Start Your Rocket Engine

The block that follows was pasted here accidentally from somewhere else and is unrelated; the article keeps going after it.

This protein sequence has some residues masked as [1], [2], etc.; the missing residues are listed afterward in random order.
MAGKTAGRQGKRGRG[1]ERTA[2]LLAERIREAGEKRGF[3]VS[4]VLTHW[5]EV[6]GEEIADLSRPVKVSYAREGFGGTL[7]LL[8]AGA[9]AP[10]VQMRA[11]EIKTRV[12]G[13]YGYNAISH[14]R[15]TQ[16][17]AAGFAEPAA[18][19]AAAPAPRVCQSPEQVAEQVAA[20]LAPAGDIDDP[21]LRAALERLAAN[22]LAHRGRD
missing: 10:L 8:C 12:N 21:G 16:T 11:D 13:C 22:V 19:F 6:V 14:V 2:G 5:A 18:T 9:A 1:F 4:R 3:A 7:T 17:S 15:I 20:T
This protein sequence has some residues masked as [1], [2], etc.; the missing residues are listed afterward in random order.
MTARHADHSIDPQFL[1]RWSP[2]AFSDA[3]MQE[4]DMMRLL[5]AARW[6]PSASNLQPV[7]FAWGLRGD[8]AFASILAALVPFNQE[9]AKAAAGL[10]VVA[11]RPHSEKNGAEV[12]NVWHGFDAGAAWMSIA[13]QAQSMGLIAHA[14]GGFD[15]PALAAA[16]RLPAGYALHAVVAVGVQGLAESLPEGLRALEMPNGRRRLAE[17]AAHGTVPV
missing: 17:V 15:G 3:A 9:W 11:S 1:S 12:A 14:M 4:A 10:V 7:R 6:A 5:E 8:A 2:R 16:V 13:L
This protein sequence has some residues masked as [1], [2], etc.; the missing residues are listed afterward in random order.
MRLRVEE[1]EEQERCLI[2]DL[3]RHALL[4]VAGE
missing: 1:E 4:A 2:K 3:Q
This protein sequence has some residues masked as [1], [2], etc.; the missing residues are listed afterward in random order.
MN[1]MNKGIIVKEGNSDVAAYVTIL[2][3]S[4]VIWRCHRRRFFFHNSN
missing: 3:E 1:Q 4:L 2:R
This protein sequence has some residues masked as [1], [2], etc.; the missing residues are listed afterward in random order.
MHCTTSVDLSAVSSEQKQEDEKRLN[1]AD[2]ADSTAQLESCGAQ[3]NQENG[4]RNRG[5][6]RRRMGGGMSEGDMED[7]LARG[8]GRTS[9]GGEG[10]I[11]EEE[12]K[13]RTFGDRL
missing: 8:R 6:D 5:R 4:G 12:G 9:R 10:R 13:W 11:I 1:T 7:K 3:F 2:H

When supersonic flow is achieved through a wind tunnel or rocket nozzle, the flow is said to have “started”. For this to happen, a shock wave must pass through, leaving supersonic flow in its wake. The series of images above show a shock wave passing through an ideal rocket nozzle contour. Flow is from the top to bottom. As the shock wave passes through the nozzle expansion, its interaction with the walls causes flow separation at the wall. This flow separation artificially narrows the rocket nozzle (see images on right), which hampers the acceleration of the air to its designed Mach number. It also causes turbulence and pressure fluctuations that can impact performance.  (Image credit: B. Olson et al.)

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